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Ten Thousand – by Angry Andy

 

What goes up,…..Just seemed to keep going up.

 

So it’s been awhile since I’ve contributed to Fat-Bike.Com, I had made a conscious decision to take a little break from hardcore cycling and racing this past year, to take care of bigger issues going on in my life.  It was a tough decision earlier in the year, but the cruddy Chicago spring/early summer, with all its rain, made it easier.  I did however somewhat fill the cycling void by working part time at a local bike shop turning wrenches, which was very therapeutic.

But anyone who is familiar with the N+1 equation knows it’s only a matter of time that a cyclist, working at a bike store, is going to acquire a new bike.  For me that was a 2015 Purple SS Pugsley, which is a little more basic than my previous fat bike (a Ti Mukluk).  The intention behind getting this bike was more or less a training tool; since I wasn’t putting on big miles, why not make the miles, that I did get in, count?

Weight was not a concern; I actually wrapped the rims with multiple layers of duct tape to increase the rotating mass (WTF! I know right?) threw on a full size frame bag and loaded with more stuff than I would probably need on any given ride.

So that became my summer commuter, slash mountain bike.  And what a fun bike it has been, it’s much more ‘off road moto’ feeling than my Salsa Muk-Luk was. It seemed to be right at home shredding single track.  I even made it out to SS USA, not so much to race, but to have fun, and ride some of the best trails in the country.  Then it happened, sometime in early September some Facebook postings started to appear about the “10,000” a ride/race I had planned to do back in 2014, but fell through.

Well for those of you, not in the know. The “10,000” is a 125 mile sadistic hill infested gravel race/ride that has over 11,000 feet of elevation gain!  So to me that’s got overweight SS Pugsley written all over it! What could be more fun than grinding hill after hill on a 45+ pound fat bike with no gears?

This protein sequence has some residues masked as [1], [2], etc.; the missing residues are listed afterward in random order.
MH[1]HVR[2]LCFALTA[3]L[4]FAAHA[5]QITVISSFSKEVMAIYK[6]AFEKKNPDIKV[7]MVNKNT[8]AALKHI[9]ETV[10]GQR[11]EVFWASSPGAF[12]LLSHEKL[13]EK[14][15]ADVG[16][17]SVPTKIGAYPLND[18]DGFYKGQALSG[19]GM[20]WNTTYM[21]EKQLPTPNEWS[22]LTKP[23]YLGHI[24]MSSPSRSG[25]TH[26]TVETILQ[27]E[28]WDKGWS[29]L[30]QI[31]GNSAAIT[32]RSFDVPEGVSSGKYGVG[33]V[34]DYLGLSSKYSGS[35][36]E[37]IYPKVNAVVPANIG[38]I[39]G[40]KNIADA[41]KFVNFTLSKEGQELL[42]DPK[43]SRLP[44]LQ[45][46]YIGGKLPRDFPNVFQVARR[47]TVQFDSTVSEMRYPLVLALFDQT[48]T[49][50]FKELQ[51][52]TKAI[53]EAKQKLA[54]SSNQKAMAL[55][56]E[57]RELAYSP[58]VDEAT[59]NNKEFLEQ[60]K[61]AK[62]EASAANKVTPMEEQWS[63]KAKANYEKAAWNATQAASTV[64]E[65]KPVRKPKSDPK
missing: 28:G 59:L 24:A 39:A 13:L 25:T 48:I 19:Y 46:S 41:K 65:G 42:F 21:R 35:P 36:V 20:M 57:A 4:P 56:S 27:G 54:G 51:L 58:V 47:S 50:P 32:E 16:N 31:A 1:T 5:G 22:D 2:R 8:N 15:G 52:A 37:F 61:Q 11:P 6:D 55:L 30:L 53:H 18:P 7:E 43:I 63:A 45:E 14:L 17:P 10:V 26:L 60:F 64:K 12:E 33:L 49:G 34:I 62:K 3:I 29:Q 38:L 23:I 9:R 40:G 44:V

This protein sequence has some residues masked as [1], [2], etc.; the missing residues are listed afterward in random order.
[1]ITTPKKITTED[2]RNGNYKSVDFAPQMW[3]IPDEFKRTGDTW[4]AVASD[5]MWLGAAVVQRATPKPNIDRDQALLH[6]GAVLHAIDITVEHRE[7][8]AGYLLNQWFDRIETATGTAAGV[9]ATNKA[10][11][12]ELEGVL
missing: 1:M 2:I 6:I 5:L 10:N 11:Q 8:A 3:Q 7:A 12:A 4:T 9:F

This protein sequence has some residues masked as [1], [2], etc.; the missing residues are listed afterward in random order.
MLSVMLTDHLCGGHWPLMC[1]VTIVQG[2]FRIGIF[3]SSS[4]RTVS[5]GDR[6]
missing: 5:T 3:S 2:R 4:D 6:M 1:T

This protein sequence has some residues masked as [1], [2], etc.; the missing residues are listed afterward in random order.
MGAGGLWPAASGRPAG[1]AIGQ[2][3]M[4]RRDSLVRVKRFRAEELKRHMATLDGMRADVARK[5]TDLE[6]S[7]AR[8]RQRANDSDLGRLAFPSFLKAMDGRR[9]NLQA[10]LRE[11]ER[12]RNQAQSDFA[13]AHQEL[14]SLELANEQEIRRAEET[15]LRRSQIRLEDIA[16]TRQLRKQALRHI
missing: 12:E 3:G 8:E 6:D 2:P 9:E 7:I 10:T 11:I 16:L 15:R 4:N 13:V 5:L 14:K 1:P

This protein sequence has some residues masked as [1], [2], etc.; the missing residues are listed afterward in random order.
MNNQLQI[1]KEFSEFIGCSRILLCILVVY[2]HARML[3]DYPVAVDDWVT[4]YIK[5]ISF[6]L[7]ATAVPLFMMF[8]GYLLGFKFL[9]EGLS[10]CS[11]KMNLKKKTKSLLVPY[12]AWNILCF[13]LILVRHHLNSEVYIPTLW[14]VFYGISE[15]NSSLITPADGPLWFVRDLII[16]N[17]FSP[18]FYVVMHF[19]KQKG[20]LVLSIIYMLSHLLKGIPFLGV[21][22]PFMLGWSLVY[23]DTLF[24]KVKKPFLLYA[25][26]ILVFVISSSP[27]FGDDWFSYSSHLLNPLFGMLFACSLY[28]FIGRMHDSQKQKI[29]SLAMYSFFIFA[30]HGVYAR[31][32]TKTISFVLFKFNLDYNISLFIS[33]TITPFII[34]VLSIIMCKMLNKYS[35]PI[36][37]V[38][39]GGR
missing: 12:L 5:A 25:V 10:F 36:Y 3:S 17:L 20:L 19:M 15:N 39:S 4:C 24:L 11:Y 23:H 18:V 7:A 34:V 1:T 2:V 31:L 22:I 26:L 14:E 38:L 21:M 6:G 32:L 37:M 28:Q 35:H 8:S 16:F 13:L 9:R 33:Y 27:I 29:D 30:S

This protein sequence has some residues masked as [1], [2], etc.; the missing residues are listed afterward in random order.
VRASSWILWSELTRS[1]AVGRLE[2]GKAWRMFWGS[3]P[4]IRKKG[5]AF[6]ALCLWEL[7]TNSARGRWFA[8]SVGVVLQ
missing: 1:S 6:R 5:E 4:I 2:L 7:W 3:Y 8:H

Evil mastermind Chad Ament, and his partner in crime Bailey Gene Newbrey went out of their way to create one of the most brutal traverses of an otherwise beautiful landscape anyone could devise.  I can picture them scouting the route, stopping atop each massive climb, and rubbing their hands together, while cackling and laughing like mad scientists!  Overlooking the “Driftless Zone” as their crazy laboratory.

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Now you’re probably wondering what a Gravel Grind review is doing on Fat-Bike.Com?  Well if you haven’t noticed lately fat bikes are turning up at all types of cycling events, and many times challenging the status quo.  Gravel Grinders are no exception; I have done quite a few where multiple fat bikes have been in attendance.  Although at the 10,000 only one other fat biker showed up, and he was doing the short route (which on a fat bike is still a very tough day on the bike) I however was in for the full 125-mile suffer-fest.

I camped out the night before, to avoid having a two and a half hour drive in the morning to get to the race start, which was great, until I crawled out of my tent to a nice 26 degrees morning chill.  I hopped in my car and made the short drive to the race start zone, and proceeded to put on every bit of “warm” riding gear I brought with me.  The sentiment was the same amongst most of the riders that morning…..”Where did this weather come from?” at the 7:00am roll out it was 29 degrees as the sun was still just below the horizon.

As the group would crest each hilltop you could hear the collective sigh of, “Aaahhhh warm sunlight”, then disappearing into the shadows again for a chilly high speed downhill bombing run.  This was repeated for about the first hour or so, until the sun was up and everyone was able to take in the rays and warm up.  Although the highs for the day hovered around 50 degrees, in my opinion perfect riding weather.

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I was unprepared in more ways than one, I had very little time on the bike this year, I had no GPS, just cue sheets, maps and a small bare bones cycling computer.  I did however have a game plan, and that was to hang with the fastest group I could for as long as I could, and rely on safety in numbers and just focus on pedaling.  There were a couple splinter groups that went off the front early, but I hung with the front main pack for about the first 15 to 17 miles and slowly started to fall off the pace.  I thought as long as I can keep them in my sights I’m good, as I knew more riders where behind me and would eventually catch me, and become my new riding group.  At this point I was probably somewhere in the top 20 out of some 35+ starters, and at about 35 miles in I was finally feeling warmed up and hitting my stride.